When practicing for a tournament, Menendez spends hours idling his boat and scanning with his electronics to locate likely spots. His game plan is to put together a "milk run" of six to seven of the best such places to focus his fishing attention.
This is where he gets innovative. "To fish these spots, I'll rig five to 10 rods with the same bait (Strike King Series 6 diving crankbait) but in different colors (variations of shad and chartreuse patterns). I'll also rig with 8-, 10- and 12-pound-test monofilament to match different depths of those first breaks I'm focusing on."
"Now, here's what's important!" Menendez emphasizes. "I'll fish each of these spots thoroughly, and when I get a bite, I'll play the fish in and hurry to replicate that exact same cast. There's probably more than one big fish on that spot — remember, now the big females are in schools, and the ones still down there are probably excited. So, I might hand my rod to my partner (if in a team tourney) and let him take the fish off, or I might put the fish in the livewell without unhooking the bait and pick up another rod for a quick repeat cast."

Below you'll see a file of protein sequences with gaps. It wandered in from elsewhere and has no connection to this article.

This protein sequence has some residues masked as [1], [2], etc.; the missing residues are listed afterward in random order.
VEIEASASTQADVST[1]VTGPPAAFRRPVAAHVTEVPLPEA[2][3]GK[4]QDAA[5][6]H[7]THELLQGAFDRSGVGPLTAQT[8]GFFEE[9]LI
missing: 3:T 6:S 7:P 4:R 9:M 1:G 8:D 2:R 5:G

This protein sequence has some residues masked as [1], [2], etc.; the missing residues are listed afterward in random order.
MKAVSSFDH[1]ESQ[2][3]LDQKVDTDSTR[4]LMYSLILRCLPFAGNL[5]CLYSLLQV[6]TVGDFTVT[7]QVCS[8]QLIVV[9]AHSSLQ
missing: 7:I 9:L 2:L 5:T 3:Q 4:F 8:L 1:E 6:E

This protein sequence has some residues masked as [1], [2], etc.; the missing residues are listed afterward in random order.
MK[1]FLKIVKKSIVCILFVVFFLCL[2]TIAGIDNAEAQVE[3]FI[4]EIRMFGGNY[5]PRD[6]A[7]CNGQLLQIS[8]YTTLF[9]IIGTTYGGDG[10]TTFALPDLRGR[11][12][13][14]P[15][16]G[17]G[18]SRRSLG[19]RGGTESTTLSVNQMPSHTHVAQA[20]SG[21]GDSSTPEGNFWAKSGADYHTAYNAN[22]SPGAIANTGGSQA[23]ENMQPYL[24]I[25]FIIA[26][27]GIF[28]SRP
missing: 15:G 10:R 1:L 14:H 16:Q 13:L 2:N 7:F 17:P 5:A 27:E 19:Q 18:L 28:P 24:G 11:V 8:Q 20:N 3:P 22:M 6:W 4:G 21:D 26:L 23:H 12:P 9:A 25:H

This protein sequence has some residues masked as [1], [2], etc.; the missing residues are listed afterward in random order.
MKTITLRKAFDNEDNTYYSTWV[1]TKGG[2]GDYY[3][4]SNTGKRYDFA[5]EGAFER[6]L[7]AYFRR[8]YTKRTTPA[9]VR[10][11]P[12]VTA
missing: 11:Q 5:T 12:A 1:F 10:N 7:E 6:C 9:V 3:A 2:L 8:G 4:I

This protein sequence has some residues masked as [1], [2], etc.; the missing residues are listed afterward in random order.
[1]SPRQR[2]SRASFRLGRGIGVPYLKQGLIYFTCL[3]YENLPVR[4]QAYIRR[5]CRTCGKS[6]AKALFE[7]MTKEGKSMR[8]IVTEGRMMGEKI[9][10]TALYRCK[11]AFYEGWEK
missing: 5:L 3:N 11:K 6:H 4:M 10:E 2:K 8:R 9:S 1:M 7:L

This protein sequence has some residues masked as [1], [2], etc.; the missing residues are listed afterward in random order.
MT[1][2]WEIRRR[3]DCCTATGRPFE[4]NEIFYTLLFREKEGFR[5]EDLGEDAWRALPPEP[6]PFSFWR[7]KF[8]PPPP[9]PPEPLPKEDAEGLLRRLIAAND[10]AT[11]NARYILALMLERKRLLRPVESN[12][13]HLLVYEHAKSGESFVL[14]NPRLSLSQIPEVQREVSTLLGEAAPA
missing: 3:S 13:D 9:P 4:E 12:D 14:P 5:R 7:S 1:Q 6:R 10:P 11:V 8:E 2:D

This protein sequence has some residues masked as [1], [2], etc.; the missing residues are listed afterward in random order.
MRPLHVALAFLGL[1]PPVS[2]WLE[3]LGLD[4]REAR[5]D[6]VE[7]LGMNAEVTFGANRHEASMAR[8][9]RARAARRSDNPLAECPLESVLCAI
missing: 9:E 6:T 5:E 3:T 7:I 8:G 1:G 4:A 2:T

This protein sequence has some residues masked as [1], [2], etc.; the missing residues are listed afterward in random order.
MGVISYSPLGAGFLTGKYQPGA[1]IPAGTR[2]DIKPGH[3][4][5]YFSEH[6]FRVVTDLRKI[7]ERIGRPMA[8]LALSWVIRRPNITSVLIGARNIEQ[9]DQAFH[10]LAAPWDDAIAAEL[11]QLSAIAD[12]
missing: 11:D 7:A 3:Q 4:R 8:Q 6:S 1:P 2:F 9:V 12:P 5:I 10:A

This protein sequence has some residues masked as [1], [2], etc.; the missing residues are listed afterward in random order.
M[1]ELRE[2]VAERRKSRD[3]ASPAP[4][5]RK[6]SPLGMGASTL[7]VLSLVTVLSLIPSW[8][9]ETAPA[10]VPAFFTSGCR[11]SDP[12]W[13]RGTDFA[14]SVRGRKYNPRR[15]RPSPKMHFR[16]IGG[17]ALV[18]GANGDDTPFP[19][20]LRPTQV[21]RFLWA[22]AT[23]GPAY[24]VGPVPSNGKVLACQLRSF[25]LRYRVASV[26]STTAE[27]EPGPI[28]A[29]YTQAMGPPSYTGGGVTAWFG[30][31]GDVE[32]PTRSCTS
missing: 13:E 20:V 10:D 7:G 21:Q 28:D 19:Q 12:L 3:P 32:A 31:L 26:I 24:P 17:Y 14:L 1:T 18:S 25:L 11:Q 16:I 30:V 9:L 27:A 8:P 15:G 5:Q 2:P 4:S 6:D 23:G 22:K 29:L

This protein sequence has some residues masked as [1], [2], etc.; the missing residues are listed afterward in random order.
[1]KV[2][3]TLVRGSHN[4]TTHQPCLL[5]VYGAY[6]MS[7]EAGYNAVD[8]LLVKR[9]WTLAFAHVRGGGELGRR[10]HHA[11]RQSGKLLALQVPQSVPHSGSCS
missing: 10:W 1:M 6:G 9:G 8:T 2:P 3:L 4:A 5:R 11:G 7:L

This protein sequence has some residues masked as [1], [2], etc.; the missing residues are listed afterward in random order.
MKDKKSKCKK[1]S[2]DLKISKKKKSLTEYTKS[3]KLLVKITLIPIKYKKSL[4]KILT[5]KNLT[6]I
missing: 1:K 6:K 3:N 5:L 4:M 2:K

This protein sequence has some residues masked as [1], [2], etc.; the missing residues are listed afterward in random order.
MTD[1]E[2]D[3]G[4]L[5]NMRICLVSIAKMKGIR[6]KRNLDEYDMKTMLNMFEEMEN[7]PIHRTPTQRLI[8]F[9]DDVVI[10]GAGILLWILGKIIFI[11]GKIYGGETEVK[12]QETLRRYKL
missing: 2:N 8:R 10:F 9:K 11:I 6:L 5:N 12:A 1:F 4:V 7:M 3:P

Menendez says when they catch a lunker, many anglers stop to admire the fish, take a photo and do a high-five with their partner. This allows time for the boat to drift and the angler to lose his alignment for the next cast.
He stresses, "It's crucial to not waste time and repeat the exact same cast in terms of direction, distance and retrieve speed. If it worked on the first fish, it'll likely work on the second and maybe a third and a fourth. You just keep the action going as long as it will."